Changing Barns is HARD!
 
 

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Changing Barns is HARD!

This is a discussion on Changing Barns is HARD! within the Barn Maintenance forums, part of the Barns, Boarding, and Farms category
  • How do i tell my trainer that I'm changing barns?
  • How to tell a barn owner you are leaving

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    09-29-2011, 06:08 PM
  #1
Foal
Changing Barns is HARD!

WOW! My anxiety level is at about a ten. The barn I've been at for 11 years isn't working for me anymore. It's a pristine, well-kept barn where the horses get excellent care. Access to great trails, which is primarily what I do. The problem? It's evolved into a teenager's jumping barn and that's where all the energy and focus goes. When I started there, I had many friends who were trailriders and we accomodated each other's schedules. Over time, that too has changed until I only have one person to trail with and only if I can make her 2:30 start time. My new western pleasure Paint needs more training and I need more lessons, but not in jumping. SOOOOO.....I found a new barn, or rather an old barn, taken over by new owners, that specializes in Paints. That barn is no where near as beautiful and consistently clean as the barn I'm at now, but the people are awesome, friendly and the trainer is superb. The horses are well cared for but the aisles are not always swept and there are no fancy individual lockers for each boarder. But people seem to be having fun and the horses are super happy and well behaved. At the barn I'm at now we all have to have leather halters and leads, blanket bags in the barn colors and it's always immaculate. I'm so afraid to tell my current owner that I'm leaving. She'll say that I'm going to a slum situation. I can just hear it. But I'm an adult and I know what I need. Still it's hard to leave a place you've been at for 11 years! But honestly, I haven't been really happy there for the past 3 years. So I know what I need to do. Bottom line - leaving barns, changing barns can be a difficult and tricky thing. As horse lovers we can only hope that the humans handle it in an adult and healthy manner. Can someone write a book on how to do this? MoonlightEm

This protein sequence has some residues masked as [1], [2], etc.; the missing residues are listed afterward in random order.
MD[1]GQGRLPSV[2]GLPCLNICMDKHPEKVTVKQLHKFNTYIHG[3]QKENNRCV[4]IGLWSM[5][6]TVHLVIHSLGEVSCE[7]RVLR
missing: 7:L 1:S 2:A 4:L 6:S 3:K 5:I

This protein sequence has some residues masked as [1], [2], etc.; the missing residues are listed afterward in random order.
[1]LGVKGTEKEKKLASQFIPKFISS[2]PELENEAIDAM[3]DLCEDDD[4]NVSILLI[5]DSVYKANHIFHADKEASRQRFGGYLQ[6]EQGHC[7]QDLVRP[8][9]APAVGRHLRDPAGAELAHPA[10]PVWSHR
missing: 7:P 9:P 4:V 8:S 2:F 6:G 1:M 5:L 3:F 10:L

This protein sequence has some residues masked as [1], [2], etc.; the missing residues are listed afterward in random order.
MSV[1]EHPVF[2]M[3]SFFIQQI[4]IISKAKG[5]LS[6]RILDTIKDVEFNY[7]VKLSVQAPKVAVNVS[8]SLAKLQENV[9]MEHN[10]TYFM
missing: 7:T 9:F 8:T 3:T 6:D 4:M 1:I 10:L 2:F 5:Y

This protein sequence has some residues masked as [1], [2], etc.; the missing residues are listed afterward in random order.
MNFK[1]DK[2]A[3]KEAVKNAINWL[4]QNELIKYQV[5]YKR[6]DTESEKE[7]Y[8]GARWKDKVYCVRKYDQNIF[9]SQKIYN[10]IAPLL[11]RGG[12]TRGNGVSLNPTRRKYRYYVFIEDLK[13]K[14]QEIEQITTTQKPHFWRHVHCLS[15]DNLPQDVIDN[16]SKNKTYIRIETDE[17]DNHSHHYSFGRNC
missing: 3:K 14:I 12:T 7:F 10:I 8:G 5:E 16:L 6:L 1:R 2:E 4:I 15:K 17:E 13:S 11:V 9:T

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    09-29-2011, 09:20 PM
  #2
Yearling
The way I look at it, you're going to barn that would drive many people bonkers (you *have* to use a leather halter? Really?) to one that sounds fantastic.

I've gone that opposite way. And, luckily, back. I "grew up" at a laid-back stable, surrounded by friendly people who did everything from dressage to herding cows to endurance, and it wasn't the cleanest or neatest-looking facility but the people were wonderful and the horse care excellent. From there I went to New England for university and kept my horse at the college barn, which was a little bit like your old barn but not as anal until it got a new barn manager my junior year. She set out rules similar to the ones you illustrated. So I spent the next two years rebelling and testing enforcement of said rules by getting rid of any and all solid coloured saddle pads and acquiring a collection of ones like those in the pics on my horse's profile (a few examples of the many), keeping all clippers and clipper-like devices as far away from my horse as possible, threatening dismemberment to anyone who *thought* of chopping her mane off, and buying a traffic cone-coloured halter (which sadly, over the years, has faded to the colour of an ill salmon). As I'd come from a background of doing what I wanted so long as it wasn't outrageously dangerous or stupid, I wasn't going to tolerate levels of micromanagement dictating how long my horse's mane was and such. Hence I went out of my way to give it the 'two fingers.' I think I got away with it because the barn manager knew I'd be gone in a couple years anyway but I doubt I was ever her favourite person.